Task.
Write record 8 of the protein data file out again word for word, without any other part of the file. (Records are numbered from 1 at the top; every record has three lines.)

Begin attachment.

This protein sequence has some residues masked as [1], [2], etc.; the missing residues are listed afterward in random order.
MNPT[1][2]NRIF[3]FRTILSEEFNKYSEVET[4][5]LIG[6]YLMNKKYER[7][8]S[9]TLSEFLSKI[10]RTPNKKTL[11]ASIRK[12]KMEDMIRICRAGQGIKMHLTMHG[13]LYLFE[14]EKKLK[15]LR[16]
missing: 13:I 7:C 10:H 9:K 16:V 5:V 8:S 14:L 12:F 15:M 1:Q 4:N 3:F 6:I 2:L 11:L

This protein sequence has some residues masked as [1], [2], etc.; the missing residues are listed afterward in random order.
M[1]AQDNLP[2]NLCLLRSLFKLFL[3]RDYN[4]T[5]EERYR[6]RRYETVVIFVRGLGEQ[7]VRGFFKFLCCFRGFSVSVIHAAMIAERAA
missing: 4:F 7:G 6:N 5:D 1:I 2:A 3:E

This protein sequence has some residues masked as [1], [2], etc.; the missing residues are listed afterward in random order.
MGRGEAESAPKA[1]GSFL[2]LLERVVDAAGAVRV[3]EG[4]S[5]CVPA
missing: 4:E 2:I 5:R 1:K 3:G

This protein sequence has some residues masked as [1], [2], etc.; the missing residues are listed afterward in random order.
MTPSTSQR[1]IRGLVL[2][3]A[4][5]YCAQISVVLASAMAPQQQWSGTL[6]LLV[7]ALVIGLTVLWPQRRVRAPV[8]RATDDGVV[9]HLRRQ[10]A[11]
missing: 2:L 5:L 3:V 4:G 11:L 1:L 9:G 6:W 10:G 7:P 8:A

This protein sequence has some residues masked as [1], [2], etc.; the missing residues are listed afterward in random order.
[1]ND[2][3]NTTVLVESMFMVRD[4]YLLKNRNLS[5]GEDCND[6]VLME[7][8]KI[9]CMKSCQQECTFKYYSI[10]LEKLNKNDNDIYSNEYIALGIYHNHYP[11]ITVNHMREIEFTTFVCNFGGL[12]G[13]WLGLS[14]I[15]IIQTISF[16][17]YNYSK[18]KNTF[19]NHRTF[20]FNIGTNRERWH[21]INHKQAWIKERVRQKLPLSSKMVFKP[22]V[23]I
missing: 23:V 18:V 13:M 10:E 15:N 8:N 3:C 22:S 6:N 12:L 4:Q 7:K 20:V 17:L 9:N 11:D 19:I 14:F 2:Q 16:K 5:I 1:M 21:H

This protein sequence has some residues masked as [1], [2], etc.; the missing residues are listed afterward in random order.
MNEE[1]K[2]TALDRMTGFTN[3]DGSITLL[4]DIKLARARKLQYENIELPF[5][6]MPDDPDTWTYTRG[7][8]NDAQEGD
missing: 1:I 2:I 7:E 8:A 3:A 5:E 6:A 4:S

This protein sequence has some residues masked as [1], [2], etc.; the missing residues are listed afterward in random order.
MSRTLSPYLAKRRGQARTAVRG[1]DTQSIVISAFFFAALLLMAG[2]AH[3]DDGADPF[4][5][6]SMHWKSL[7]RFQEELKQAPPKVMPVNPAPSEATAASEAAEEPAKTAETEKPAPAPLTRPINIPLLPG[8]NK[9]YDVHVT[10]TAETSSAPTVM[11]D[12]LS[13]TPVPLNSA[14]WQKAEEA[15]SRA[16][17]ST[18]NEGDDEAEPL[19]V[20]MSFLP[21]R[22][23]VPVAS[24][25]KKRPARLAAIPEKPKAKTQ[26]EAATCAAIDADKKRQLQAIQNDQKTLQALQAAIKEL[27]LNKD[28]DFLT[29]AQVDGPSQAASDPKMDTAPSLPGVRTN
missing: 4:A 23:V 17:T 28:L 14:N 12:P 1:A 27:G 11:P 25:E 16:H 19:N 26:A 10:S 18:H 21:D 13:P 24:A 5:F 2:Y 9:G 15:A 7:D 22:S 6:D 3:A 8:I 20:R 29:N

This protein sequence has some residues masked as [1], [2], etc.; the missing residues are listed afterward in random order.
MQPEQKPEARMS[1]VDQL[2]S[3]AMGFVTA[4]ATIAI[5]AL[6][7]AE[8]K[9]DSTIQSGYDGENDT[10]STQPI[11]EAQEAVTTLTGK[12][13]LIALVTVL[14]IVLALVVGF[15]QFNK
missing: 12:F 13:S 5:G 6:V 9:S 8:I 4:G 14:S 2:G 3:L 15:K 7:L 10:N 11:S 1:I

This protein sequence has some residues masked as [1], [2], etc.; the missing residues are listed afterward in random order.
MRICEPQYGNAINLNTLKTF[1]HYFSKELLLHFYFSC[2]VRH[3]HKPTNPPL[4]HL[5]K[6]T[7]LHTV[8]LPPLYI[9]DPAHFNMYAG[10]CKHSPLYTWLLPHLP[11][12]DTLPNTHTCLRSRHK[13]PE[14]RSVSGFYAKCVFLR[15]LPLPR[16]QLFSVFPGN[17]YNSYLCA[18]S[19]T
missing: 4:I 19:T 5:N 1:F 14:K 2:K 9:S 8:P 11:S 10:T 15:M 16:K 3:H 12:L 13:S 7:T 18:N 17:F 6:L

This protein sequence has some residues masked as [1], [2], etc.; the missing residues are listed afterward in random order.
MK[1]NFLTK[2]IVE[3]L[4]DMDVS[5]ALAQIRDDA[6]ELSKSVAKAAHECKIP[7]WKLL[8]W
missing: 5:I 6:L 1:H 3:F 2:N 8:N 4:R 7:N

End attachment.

This protein sequence has some residues masked as [1], [2], etc.; the missing residues are listed afterward in random order.
MQPEQKPEARMS[1]VDQL[2]S[3]AMGFVTA[4]ATIAI[5]AL[6][7]AE[8]K[9]DSTIQSGYDGENDT[10]STQPI[11]EAQEAVTTLTGK[12][13]LIALVTVL[14]IVLALVVGF[15]QFNK
missing: 12:F 13:S 5:G 6:V 9:S 8:I 4:G 14:S 2:G 3:L 15:K 7:L 10:N 11:S 1:I